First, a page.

Friday, May 23, 2014 1:58 PM
My friend, Chris K., has brought up the grinding of gears that ensue when retail leviathan Amazon’s standards-and-future-goals butt heads with the last, great publishing houses’ standards-and-traditions. There’s a temptation to mention ‘buggy-whips’ and move on—but literacy is still a goal more than a condition in many parts of the world—and the question of how digital texts will impact that is only one of the many things that are being politely ignored by a First World culture that doesn’t dare appear as anti-progress, particularly against digital innovation.
Reference books once wore a solemnity that stemmed from their careful accrual of methods, measurements, calculations, and organization of information that reaches back to Ptolemy, Archimedes, and Euclid. The precise science of modern astronomy still owes its huge record of observations of the night sky mostly to centuries and millennia of serious observation and record-keeping.
The supertanker that chugs along mid-Pacific without any qualms over its exact location and bearing—these are supplied digitally, i.e. magically. What few people realize is that large reference-tables of important navigational values are built in to the ultra-post-modern instruments on the bridge. Without those tables of constant-values, a computer would have no better idea of its position than a human navigator without charts and table-books and chronometers.
Having lost our hero-worship of literal ‘history’, we now have historians who look at certain people, places, and events from different points of perspective. We now recognize that history is as much a matter of missing documents and contradictory documents and accounts, as it is a matter of what we actually have on paper. Nonetheless, we treasure our Founding Documents, creating a whole sub-topic of document preservation and examination, within the library sciences (or is it archaeology?) Now that we are apparently just going to watch as printed matter becomes obsolete, without any battle-cry to preserve any real value in books, one wonders whether this makes our archival treasures more valuable or more trivial.
Yes, we are losing something great by doing something new—but I still listen to broadcast radio, so what do I know? I was just yesterday bemoaning the disappearance of that great stationers shop in Brewster—it was a palace of office supplies.
But my old industry, direct mail marketing , and the shopping-catalog boom were already threatening their existence before e-commerce really started. I remember it was newsworthy and remarkable when Sharper Image debuted the first store without a building—making big bucks in retail without paying rent—well, for the storefront, at least.
Catalogs and third-party deliverers, like FedEx and UPS, created the ‘virtual mall’ before cyberspace opened its ‘e-doors’, if you will. Now that newspapers are passé (excepting The Gray Lady, of course) and e-books have a strong beachhead—now that education is focused as much on using digital tools as on using one’s mind (perhaps more so) we must let the grand tradition of bibliophilia sink or swim on its own virtue.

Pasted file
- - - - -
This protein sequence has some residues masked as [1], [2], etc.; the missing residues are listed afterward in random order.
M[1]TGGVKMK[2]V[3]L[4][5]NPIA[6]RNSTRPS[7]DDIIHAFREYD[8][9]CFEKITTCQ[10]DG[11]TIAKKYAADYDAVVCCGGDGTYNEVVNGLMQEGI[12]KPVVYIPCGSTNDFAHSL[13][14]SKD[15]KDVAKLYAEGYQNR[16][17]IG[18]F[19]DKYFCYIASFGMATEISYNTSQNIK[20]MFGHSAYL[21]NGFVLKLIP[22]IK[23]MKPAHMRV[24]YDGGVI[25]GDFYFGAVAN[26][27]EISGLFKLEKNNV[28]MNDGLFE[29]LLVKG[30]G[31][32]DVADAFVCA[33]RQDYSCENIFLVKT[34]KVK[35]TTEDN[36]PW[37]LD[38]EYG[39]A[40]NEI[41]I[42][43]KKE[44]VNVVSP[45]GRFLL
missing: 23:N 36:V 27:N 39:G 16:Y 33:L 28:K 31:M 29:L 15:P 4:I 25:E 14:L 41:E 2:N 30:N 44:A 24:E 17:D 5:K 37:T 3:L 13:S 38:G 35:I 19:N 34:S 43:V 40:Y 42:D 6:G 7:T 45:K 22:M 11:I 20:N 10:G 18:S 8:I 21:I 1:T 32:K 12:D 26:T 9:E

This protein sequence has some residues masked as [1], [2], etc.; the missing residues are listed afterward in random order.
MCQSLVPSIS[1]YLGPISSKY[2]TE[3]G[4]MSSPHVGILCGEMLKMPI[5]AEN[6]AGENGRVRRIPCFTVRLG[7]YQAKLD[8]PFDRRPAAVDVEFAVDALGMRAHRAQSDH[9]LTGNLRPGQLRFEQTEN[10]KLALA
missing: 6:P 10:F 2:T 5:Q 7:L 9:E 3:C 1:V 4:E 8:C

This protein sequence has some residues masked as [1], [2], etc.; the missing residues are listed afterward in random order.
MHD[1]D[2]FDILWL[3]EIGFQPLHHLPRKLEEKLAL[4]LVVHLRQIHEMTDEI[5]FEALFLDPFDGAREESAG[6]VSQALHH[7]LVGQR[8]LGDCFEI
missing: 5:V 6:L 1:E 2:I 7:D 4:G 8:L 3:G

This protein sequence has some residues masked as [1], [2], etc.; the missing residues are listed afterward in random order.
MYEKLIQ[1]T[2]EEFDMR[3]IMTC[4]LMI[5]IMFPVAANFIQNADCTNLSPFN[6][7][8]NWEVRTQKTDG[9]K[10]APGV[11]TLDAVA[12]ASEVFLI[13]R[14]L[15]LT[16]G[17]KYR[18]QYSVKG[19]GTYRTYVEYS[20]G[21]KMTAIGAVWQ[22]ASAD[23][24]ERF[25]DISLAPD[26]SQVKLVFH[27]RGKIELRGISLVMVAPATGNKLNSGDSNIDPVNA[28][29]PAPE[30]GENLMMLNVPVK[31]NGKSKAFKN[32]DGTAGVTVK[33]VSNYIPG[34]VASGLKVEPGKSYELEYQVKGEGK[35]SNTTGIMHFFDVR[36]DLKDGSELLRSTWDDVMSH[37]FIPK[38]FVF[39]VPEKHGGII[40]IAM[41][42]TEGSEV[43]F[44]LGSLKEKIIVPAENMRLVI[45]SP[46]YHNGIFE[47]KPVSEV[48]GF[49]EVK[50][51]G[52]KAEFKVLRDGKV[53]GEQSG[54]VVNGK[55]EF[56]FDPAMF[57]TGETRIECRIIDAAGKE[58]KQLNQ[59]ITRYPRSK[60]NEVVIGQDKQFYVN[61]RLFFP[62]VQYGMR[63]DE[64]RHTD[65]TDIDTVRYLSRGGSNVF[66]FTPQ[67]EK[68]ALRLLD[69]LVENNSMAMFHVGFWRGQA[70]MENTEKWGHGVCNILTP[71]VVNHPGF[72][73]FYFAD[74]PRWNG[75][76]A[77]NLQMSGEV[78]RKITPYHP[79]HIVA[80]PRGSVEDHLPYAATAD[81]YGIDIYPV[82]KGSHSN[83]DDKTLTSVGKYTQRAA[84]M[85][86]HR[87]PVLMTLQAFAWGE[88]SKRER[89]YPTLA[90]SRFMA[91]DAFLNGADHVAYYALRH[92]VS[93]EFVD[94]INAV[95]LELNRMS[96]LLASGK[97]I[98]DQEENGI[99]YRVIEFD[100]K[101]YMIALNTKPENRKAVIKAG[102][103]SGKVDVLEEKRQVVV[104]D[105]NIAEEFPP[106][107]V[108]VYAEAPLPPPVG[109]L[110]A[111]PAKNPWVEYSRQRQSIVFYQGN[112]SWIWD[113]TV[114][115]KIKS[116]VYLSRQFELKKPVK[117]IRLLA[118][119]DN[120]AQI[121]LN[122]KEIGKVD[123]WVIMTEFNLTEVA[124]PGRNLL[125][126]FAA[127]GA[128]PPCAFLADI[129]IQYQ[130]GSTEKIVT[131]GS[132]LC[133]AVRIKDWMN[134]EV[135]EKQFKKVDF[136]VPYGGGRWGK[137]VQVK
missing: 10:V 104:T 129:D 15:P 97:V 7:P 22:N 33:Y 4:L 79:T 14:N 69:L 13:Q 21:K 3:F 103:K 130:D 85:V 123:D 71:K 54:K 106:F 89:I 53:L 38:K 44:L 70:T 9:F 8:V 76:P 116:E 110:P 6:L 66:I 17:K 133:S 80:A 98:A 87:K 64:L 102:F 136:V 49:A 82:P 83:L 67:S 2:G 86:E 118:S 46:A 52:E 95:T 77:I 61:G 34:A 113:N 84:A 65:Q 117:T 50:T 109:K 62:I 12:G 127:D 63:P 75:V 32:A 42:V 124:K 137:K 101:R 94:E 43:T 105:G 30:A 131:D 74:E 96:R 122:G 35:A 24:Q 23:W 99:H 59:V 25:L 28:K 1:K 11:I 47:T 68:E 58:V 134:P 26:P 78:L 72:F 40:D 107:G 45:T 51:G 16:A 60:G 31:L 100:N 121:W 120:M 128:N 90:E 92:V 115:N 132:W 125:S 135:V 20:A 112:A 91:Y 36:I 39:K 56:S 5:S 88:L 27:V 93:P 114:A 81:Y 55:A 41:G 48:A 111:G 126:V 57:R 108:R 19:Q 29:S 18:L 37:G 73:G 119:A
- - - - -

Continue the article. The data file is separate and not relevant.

Remember, there was once a paradigm wherein only the nobility were offered literacy, when artisan monks illuminated home-cured vellum with sometimes crushed-gem-based pigments, gold-leaf, and the great wellspring of imagination such labors bestowed upon them. Such treasures were one of a kind—Bibles might be copied, and perhaps a few other books, but many books of that era were unique treasures—as indicated by the practice of chaining them to the wall.
That grandeur was lost when Gutenberg, et. al. began printing with movable type—mass-publication, relative to the copyists it replaced. Aside from ‘Domesday Books’ and other governmental and commercial records-keeping, there was really only one book—the Bible. The sudden ability to hand out copies to every churchgoer denied the priests, etc. of the power of interpretation—prior to Gutenberg, the Bible was what your Priest told you it was, it said what he said it said—case closed. On top of which, the Latin Scriptures were being made accessible by translations into common speech—which many church leaders felt was a sacrilegious degradation of the Word of God. That is why printing presses were illegal for about a hundred years after they were brought into common use. And printing is still a bone of contention between the authorities and the public, in some cases, even in America.
The latest instance of this friction is, oddly enough, a digital publication by one Robert Snowden—and it must be noted that the sheer weight of his information, printed on paper, would have circumscribed it’s distribution without the existence of the Internet. So the benefits of digital text do exist—and they are tremendous. But it is hard for me to accept that something I have loved so faithfully all of my life, books, may become obsolete. As is usually the case, we will find out what we really lost, and how much, only after we’ve reached a point of no return.
In the meantime, it should be remembered that self-publishing is a wonderful thing for a writer—it remains to be seen if its value holds true for the reader.